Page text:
BACKGROUND: Despite being associated with a high mortality and economic burden, data regarding candidemia are scant in Algeria. The aim of this study was to unveil the epidemiology of candidemia in Algeria, evaluate the antifungal susceptibility pattern of causative agents and understand the molecular mechanisms of antifungal resistance where applicable. Furthermore, by performing environmental screening and microsatellite typing we sought to identify the source of infection.
METHODS: We performed a retrospective epidemiological-based surveillance study and collected available blood yeast isolates recovered from the seven hospitals in Algiers. To identify the source of infection, we performed environmental screening from the hands of healthcare workers (HCWs) and high touch areas. Species identification was performed by API Auxa-Color and MALDI-TOF MS and ITS sequencing was performed for species not reliably identified by MALDI-TOF MS. Antifungal susceptibility testing followed CLSI M27-A3/S4 and included all blood and environmental yeast isolates. ERG11 sequencing was performed for azole-resistant Candida isolates. Microsatellite typing was performed for blood and environmental Candida species, where applicable.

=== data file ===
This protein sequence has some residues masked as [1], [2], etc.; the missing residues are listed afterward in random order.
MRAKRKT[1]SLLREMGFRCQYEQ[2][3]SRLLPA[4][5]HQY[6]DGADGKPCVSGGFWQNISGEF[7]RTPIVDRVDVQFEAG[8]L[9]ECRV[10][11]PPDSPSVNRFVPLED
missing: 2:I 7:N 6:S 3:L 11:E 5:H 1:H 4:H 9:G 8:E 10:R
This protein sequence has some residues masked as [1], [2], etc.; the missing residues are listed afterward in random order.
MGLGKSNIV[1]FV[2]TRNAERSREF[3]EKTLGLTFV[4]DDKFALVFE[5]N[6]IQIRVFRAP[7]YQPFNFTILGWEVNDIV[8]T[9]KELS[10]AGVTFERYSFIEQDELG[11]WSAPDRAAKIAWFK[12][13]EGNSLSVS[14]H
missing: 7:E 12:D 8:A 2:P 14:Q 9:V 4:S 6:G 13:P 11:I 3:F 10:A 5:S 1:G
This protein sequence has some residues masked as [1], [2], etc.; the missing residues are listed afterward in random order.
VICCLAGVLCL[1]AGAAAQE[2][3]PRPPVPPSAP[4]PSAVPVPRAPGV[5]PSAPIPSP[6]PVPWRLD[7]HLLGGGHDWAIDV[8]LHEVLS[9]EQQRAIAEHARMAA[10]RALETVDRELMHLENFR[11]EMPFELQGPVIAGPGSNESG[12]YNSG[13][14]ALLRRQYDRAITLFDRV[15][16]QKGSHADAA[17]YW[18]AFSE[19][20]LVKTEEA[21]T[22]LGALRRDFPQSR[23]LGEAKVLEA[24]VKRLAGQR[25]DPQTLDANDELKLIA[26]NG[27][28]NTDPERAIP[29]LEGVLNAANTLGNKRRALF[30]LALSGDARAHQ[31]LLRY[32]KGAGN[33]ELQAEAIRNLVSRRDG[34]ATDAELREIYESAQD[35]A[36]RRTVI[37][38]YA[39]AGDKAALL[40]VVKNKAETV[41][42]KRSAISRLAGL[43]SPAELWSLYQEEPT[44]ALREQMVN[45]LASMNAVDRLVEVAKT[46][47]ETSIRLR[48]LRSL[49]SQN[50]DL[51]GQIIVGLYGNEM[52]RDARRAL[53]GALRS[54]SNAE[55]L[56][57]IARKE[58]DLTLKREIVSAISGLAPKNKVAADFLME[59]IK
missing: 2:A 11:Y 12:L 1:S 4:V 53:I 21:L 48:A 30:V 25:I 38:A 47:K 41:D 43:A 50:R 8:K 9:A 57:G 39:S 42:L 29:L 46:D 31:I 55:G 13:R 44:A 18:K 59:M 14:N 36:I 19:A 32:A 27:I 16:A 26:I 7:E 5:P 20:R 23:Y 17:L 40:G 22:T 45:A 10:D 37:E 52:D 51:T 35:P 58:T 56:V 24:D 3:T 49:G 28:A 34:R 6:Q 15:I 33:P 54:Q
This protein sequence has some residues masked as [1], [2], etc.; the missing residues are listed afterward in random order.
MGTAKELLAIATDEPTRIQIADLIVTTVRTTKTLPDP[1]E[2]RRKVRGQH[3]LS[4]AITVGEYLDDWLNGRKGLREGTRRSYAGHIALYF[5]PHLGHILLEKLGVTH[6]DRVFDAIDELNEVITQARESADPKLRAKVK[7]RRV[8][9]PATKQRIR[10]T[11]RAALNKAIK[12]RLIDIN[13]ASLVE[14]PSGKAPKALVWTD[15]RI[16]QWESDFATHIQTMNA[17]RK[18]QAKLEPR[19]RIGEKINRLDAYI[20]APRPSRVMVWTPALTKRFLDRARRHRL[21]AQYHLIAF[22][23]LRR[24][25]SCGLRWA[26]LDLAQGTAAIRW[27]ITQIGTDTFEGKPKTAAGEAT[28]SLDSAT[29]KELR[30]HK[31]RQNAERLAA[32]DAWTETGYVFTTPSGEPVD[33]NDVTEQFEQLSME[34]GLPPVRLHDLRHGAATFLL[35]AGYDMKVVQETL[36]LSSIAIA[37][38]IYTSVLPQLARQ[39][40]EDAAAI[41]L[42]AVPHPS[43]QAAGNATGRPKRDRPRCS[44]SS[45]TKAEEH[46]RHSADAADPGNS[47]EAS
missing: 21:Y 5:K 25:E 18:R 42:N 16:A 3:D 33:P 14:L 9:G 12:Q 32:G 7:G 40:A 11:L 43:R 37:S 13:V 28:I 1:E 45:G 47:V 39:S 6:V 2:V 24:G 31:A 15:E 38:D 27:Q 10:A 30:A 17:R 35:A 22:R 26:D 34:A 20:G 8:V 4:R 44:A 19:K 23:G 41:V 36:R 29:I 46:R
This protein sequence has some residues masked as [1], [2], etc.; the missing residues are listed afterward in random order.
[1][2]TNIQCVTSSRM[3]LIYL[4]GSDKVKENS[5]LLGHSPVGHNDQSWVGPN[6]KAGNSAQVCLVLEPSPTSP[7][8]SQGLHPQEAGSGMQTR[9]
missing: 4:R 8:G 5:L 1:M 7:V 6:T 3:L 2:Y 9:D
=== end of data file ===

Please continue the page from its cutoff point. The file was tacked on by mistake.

RESULTS: Candida tropicalis (19/66) was the main cause of candidemia in these seven hospitals, followed by Candida parapsilosis (18/66), Candida albicans (18/66), and Candida glabrata (7/66). The overall mortality rate was 68.6% (35/51) and was 81.2% for C. tropicalis-infected patients (13/16). Fluconazole was the main antifungal drug used (12/51); 41% of the patients (21/51) did not receive any systemic treatment. Candida parapsilosis was isolated mainly from the hands of HCWs (7/28), and various yeasts were collected from high-touch areas (11/47), including Naganishia albida, C. parapsilosis and C. glabrata. Typing data revealed interhospital transmission on two occasions for C. parapsilosis and C. glabrata, and the same clone of C. parapsilosis infected two patients within the same hospital. Resistance was only noted for C. tropicalis against azoles (6/19) and fluconazole-resistant C. tropicalis isolates (≥8 μg/ml) (6/19) contained a novel P56S (5/6) amino acid substitution and a previously reported one (V234F; 1/6) in Erg11p.
CONCLUSIONS: Collectively, our data suggest an urgent need for antifungal stewardship and infection control strategies to improve the clinical outcome of Algerian patients with candidemia. The high prevalence of C. tropicalis joined by fluconazole-resistance may hamper the therapeutic efficacy of fluconazole, the frontline antifungal drug used in Algeria.